Local banks push STI up 0.9%
UOB, OCBC and DBS banks rise; economists say Asia-Pacific is keeping watch on Trump's policies
An eighth consecutive all-time high for the Dow Jones Industrial Average on Tuesday triggered a large push on the local banks yesterday, propelling the Straits Times Index (STI) up 28.01 points, or 0.91 per cent, to 3,122.20.
The overall volume amounted to a decent 2.6 billion units worth $1.47 billion.
The broad market, excluding warrants, recorded an advance-decline score of 290-196 - perhaps not as firm as the index's reading suggested. The unit value traded was $0.57.
All three local banks surged higher, with UOB the top performer, with a $0.45, or 2.1 per cent, jump to $21.77 on volume of 4.1 million.
OCBC was next with a $0.18, or 1.9 per cent, rise to $9.66 with 8.4 million done.
DBS ended $0.29, or 1.6 per cent, firmer at $18.75, with 6.6 million shares changing hands.
Brokers were unable to explain the sudden push, and would only speculate that the banks' earnings would improve with rising interest rates.
In the oil and gas sector, Keppel Corp ended $0.16 higher at $6.73 with 6.8 million traded.
OCBC Investment Research said that with oil prices improving, it is less likely that Keppel will continue with impairments unless there is a sudden drop in oil prices again to the US$30 (S$42.50) range.
A broker said: "The property division continues to enjoy good profits, and management is still expecting sales figures to be healthy for its key markets.
"We value Kep's O&M (offshore & marine) business at 1x P/B (price/book), which is not demanding; upside risk comes from better-than-expected new order flow from non-drilling solutions...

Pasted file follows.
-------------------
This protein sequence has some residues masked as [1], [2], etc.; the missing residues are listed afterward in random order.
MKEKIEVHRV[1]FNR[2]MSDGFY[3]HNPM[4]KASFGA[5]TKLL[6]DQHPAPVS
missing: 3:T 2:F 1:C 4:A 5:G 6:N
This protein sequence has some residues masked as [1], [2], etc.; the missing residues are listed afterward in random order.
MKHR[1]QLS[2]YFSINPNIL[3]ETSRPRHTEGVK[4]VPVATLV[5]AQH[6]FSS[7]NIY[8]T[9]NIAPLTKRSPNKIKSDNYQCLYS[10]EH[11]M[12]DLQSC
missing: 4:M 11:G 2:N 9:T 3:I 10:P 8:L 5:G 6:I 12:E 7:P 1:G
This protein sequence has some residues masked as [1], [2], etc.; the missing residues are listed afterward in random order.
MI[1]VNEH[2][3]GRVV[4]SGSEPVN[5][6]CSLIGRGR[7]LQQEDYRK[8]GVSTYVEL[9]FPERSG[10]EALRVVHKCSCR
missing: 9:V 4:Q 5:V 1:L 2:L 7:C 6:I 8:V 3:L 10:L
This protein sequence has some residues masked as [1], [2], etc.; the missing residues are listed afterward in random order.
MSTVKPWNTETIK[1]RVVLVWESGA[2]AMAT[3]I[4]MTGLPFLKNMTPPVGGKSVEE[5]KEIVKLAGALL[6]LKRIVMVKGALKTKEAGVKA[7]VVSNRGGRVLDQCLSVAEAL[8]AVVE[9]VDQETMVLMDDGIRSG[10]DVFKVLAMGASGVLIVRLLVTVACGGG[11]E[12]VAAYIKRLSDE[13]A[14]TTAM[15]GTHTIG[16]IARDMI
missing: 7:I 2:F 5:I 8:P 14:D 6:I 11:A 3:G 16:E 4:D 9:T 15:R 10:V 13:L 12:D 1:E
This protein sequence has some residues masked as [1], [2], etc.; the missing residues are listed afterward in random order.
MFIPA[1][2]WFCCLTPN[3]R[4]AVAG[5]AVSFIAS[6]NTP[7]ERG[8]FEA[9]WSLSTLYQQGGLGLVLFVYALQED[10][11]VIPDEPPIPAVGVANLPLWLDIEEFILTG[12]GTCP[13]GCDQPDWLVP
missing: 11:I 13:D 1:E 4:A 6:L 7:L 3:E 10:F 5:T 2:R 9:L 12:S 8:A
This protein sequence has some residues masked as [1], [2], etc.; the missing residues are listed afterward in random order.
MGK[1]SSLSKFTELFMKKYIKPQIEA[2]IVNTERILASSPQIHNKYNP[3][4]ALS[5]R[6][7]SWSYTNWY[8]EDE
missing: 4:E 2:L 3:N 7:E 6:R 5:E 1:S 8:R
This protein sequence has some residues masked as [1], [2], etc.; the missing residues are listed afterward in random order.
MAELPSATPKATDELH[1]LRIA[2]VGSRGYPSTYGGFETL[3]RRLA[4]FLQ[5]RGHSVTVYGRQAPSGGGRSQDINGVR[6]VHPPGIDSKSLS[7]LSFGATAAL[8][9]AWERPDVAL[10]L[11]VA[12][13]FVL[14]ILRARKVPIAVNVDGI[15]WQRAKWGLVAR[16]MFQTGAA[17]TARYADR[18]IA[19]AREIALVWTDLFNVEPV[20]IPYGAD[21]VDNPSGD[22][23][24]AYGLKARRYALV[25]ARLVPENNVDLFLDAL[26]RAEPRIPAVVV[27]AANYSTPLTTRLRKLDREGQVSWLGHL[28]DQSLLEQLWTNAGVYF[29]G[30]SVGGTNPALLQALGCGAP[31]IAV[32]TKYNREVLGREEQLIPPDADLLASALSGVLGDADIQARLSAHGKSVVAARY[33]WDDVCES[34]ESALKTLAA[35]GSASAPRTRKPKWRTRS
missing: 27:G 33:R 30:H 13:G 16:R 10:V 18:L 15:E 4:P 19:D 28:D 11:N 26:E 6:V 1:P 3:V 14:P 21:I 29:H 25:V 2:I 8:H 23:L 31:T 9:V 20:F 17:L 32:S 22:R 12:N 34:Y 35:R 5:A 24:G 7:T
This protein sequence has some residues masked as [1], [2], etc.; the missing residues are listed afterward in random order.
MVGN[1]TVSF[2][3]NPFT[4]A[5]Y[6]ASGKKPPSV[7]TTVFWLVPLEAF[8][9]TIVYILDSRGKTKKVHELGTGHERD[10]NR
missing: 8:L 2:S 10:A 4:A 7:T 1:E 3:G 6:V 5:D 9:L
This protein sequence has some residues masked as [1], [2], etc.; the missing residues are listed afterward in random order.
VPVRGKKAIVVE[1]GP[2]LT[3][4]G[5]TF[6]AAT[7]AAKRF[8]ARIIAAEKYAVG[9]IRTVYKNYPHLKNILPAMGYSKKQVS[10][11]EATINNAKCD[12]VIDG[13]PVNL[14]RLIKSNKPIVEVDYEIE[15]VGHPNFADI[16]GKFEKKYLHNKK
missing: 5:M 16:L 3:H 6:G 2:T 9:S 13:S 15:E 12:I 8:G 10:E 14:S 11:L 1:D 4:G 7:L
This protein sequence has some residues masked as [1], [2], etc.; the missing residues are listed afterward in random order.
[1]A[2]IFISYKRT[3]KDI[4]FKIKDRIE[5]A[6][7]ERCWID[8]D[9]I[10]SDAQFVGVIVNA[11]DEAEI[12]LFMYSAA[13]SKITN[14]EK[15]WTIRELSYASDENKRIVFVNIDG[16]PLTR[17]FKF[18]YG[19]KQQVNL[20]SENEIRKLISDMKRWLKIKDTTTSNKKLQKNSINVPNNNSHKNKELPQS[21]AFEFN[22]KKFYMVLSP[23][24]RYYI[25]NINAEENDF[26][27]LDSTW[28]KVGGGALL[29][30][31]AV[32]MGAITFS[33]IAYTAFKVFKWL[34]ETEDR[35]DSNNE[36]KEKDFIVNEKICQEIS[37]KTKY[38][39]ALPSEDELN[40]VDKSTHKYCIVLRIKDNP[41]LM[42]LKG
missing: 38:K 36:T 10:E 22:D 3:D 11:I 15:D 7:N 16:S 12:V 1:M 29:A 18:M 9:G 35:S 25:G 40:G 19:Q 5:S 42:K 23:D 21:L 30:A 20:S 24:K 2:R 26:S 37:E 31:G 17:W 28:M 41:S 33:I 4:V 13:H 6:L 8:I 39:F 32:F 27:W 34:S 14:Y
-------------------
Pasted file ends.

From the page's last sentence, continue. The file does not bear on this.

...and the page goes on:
"We also ascribe a 1x P/B to the group's property segment, given the positive outlook for the group's key markets, and update the valuations of other entities. Our fair-value estimate thus rises from $6.26 to $7.40. Upgrade to 'Buy'."
Threadneedle Investment's global head of equities Mark Burgess said the potential impact of US President Donald Trump's policies are occupying his thoughts.
"We have been looking at what the outcome will be from expected fiscal easing and a more hawkish Fed, as well as Trump's migration policies and trade barriers," he said.
"Taking all the above into account, Trump in the round is likely to be neutral to negative for GDP growth, which means the market is clearly giving him the benefit of the doubt at this point."
S&P Global Ratings said trade flows and Purchasing Managers' Indices (PMIs) in the Asia-Pacific economies drifted higher early this year amid low and stable inflation.
Paul Gruenwald, S&P's Global Ratings' chief economist for the Asia-Pacific, said: "The Asia-Pacific region remains in a wait-and-see mode on the trade and macro policies of the new US administration."
Bank of Singapore's chief economist Richard Jerram said in his report yesterday that the US market has risen on hopes of tax cuts and less regulation, but increasingly, there are questions over whether Mr Trump can deliver.
"Despite the frenzy of activity in Washington, so far we have not seen much action on his economic agenda," said Mr Jerram.
"Trump has promised a 'phenomenal' tax plan, with markets expecting details in his speech to Congress on Feb 28.
"However, the complexities of tax reform and the conflicting priorities of different interest groups could make it difficult to reach an agreement.
"Tax reform cannot be pushed through with an executive order. It involves painstaking passage through Congress, where the Republican majority in the Senate looks fragile."
This article appears in The Business Times today. For full listings of SGX prices, go to http://btd.sg/BTmkts